stop architectural deforestation!


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This video produced for Contested Modernities, argues that the discussion of heritage conservation has to move towards a more holistic view that includes an ethical discourse of environmental and social sustainability.

The rate at which modernist buildings in Singapore are being demolished is a cause for concern. Often referred to as “ugly”, “run-down”, and “urban blight”, large modernist structures are primarily perceived at face value. People are reluctant to look beyond these labels to see their potential, architectural or otherwise. By steering the conversation towards a larger and more ethical discourse of environmental and social sustainability, we hope that the modern built heritage can be saved by virtue of its universal good to the climate and environment, moving the discussion away from subjective perceptions.

Three leading industry practitioners – Ho Weng Hin (Studio Lapis), Dr Hossein Rezai (Web Structures), and Immediate Past President of the Singapore Institute of Architects, Mr Seah Chee Huang (DP Architects) – give their take on the issue, calling to save both our heritage and the environment before it is too late. Iconic modern structures such as Golden Mile Complex as well as the “everyday modern” landscapes of Housing Development Board (HDB) estates frame the discourse.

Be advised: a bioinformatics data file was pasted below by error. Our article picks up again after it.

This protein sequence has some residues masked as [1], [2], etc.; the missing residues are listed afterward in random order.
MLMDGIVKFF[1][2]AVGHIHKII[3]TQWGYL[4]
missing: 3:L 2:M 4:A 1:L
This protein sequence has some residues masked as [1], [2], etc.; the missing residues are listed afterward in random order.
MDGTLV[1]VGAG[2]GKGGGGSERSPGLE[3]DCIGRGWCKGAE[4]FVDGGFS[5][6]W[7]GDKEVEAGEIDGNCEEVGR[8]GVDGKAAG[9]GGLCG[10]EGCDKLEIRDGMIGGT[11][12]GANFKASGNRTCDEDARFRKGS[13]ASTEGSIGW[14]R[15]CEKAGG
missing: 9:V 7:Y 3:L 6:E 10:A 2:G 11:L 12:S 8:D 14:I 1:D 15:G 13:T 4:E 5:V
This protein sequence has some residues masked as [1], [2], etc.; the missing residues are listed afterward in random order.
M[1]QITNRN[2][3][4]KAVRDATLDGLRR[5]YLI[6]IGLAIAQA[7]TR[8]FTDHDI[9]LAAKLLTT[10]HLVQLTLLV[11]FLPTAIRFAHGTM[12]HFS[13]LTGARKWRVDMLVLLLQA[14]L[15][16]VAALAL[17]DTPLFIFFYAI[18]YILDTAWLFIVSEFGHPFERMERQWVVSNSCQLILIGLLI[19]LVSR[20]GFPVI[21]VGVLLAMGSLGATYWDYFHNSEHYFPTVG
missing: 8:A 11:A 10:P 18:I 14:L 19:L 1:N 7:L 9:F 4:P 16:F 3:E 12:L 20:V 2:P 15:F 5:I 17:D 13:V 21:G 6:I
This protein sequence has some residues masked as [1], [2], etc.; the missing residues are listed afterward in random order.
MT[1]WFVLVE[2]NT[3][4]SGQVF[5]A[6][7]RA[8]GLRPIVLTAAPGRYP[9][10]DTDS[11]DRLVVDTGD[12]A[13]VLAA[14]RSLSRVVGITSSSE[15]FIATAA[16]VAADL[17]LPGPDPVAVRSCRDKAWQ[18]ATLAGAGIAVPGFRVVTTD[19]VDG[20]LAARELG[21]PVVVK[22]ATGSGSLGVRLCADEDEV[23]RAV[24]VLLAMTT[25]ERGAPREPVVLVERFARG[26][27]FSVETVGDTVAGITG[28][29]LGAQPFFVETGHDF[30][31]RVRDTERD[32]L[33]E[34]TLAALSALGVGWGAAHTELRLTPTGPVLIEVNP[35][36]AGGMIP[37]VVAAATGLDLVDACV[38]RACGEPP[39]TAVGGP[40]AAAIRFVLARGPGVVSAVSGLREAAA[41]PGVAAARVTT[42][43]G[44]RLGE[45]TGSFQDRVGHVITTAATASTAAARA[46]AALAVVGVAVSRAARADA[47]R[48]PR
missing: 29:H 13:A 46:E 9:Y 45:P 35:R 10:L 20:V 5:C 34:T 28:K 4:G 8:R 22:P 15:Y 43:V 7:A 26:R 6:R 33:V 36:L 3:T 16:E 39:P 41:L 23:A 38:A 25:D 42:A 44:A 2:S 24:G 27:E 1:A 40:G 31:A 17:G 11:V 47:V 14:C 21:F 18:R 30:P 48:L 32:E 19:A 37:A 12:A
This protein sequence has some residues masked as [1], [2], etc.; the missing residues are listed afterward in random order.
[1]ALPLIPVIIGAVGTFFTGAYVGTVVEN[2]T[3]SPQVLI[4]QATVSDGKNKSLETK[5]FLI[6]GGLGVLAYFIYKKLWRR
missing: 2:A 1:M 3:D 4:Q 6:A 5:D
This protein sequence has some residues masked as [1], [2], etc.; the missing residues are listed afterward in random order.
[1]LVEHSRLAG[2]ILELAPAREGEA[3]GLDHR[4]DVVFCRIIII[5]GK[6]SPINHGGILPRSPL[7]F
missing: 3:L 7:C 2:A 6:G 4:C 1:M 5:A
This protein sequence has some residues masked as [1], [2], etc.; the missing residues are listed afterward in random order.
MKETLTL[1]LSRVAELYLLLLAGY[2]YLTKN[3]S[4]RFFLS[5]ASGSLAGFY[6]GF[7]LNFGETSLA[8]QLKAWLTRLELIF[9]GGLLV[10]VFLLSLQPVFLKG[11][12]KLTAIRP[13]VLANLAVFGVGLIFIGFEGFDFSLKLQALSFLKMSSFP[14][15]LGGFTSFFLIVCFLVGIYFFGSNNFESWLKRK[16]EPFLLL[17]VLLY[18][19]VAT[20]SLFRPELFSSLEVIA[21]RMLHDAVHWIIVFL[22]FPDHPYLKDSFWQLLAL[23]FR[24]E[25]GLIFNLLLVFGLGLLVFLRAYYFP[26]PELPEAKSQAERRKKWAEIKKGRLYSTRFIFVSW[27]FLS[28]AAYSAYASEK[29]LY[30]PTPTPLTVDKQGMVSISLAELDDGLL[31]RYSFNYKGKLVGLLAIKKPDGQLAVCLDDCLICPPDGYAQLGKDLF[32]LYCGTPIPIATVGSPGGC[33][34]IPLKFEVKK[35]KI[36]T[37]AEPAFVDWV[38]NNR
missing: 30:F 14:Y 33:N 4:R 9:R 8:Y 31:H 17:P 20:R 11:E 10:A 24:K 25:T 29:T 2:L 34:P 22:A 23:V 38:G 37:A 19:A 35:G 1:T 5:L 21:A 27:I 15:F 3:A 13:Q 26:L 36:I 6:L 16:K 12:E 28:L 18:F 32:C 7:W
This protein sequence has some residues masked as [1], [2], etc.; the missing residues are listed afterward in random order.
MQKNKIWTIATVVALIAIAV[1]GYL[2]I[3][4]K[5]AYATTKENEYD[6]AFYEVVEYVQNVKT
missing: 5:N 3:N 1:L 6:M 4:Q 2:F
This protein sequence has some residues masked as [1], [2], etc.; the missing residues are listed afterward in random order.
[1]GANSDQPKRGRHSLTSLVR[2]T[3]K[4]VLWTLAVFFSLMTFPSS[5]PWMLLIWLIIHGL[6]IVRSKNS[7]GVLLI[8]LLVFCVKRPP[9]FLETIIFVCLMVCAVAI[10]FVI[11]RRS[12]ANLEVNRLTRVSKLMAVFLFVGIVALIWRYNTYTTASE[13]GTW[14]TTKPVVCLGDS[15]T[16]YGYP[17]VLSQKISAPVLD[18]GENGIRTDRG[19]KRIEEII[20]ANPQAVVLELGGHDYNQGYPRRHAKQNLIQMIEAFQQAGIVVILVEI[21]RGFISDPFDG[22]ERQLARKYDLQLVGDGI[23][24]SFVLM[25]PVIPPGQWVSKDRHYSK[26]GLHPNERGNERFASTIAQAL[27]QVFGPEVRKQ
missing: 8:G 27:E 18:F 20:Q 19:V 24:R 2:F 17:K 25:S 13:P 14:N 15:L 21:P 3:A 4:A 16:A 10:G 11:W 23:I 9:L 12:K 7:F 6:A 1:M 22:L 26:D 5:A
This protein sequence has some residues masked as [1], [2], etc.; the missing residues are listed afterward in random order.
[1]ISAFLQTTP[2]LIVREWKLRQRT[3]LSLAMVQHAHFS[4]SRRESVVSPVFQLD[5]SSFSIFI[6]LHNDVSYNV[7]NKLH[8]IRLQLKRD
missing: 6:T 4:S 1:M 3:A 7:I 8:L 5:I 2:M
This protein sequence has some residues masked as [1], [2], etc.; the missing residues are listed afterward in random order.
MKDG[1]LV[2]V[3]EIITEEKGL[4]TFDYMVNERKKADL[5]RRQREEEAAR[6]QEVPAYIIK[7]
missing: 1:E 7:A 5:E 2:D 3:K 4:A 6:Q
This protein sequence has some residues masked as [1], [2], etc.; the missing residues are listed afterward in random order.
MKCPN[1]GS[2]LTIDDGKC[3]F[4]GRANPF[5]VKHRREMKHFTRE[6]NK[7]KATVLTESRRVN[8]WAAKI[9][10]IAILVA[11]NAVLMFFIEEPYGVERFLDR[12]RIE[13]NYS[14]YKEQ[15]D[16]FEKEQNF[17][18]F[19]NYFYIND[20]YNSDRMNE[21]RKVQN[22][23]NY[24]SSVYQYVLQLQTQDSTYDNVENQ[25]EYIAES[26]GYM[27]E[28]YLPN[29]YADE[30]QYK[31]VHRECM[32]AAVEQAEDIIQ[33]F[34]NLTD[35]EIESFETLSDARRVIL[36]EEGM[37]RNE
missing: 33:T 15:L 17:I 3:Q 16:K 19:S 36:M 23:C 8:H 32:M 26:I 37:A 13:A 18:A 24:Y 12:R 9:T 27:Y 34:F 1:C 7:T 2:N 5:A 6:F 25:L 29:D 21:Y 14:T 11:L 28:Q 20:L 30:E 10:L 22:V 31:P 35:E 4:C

Under the guidance of Ho Weng Hin, founding partner of Studio Lapis and Chair Docomomo Singapore, this video was produced by Jonathan Yee Chenxin, Freda Yu Bing Jie, and Ge Luyao in collaboration with Docomomo Singapore. Freda Yu Bing Jie is a recent architectural graduate who is currently pursuing the multidisciplinary study of art and global sustainability. Ge Luyao is a recent architectural graduate interested in health-restoring design in urban settings as well as therapeutic architecture and cognitive learning. Jonathan Yee Chenxin is an assistant consultant at Studio Lapis, an architectural conservation consultancy. His research interest centres around Singapore’s modernist architecture.

The production of this video was made possible through the generous support of the Goethe Institute Singapore.